These patients, who make up about a third of those facing a stem cell transplant, have what is known as “minimal residual disease,” in which the chemotherapy required before transplant isn’t completely successful at putting their cancer into remission, and small amounts of cancer cells remain. Only about a third of patients with detectable cancer in their blood at the time of transplant will still be alive three years later, as compared to nearly three-quarters of those without such residual disease.
“Patients going into transplant with minimal residual disease, they have very dismal outcomes,” said Fred Hutch transplantation researcher Dr. Filippo Milano, lead author of the NEJM paper. But this study showed that those who received a cord blood transplant “had good outcomes with low relapse rate” compared to patients who received stem cells from an adult, unrelated donor, Milano said.
Patients with detectable amounts of cancer cells in their blood could benefit from choosing cord blood as the source of stem cells for their transplant over a traditional transplant, Milano said. For the other two-thirds of the patients, those with no minimal residual disease, cord blood transplants and traditional transplants had very similar outcomes.
The study describes results from patients who have received stem cell transplants from cord blood or from unrelated adult donors. The researchers reviewed outcomes for 582 patients who received stem cell transplants from 2006, when the institute’s Cord Blood Program launched, to 2014. Of those,140 patients received cord blood transplants.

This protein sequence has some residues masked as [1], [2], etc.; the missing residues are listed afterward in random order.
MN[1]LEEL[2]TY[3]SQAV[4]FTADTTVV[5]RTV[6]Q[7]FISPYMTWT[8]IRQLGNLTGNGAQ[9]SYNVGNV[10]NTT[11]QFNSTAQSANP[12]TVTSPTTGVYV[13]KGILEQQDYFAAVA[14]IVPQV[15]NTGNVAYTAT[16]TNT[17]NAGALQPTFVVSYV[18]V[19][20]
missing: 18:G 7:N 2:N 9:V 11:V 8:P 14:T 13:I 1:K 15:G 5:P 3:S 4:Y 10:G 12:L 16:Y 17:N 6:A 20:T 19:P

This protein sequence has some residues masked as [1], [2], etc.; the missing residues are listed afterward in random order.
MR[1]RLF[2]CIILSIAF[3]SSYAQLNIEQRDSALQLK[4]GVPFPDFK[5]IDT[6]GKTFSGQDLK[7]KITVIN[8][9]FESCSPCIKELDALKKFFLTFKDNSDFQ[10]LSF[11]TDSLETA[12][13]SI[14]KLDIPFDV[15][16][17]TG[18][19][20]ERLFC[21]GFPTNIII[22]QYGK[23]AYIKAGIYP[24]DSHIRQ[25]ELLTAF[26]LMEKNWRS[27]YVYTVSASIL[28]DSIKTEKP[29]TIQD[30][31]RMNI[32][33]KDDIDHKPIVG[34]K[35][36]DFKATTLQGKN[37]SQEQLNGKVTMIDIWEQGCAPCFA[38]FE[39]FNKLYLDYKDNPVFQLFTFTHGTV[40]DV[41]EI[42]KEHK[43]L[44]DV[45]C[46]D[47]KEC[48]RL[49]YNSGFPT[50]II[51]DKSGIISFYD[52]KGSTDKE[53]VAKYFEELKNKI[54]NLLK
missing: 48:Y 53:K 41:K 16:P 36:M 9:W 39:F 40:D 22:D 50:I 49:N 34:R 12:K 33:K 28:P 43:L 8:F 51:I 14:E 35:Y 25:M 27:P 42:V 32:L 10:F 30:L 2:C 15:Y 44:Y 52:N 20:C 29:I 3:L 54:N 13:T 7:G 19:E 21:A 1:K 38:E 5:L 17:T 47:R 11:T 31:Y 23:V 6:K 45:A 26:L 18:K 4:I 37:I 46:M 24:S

Cord blood transplantation offers one known, big advantage over adult donor transplants for the general population, said Dr. Colleen Delaney, who started Fred Hutch’s Cord Blood Program in 2006 and is an author on the study: “Everyone has a cord blood donor.”
Because stem cells in the umbilical cord are less developed than adult stem cells, they don’t have to be “matched” as stringently to a patient’s human leukocyte antigen, or HLA, type. HLA genes are part of each person’s unique genetic background that determines the likelihood of rejecting donor stem cells. Doctors typically look for a 10-out of-10 match of HLA genes between patients and their donors, but, if such a perfect match doesn’t exist among relatives or unrelated donors, they’ll often go with an eight- or nine-out-of-10 match. Transplants from such “mismatched” donors may be better than no transplant at all, but as studies like Milano and Delaney’s show, cord blood transplants may be the best option for some patients.
“This brings home the point that cord blood shouldn’t be called an alternative donor. The outcomes are the same as a conventional donor,” Delaney said. “This paper shows that if you’ve got high-risk disease and are at high risk for relapse post-transplant, transplant with a cord blood donor may be the best option.”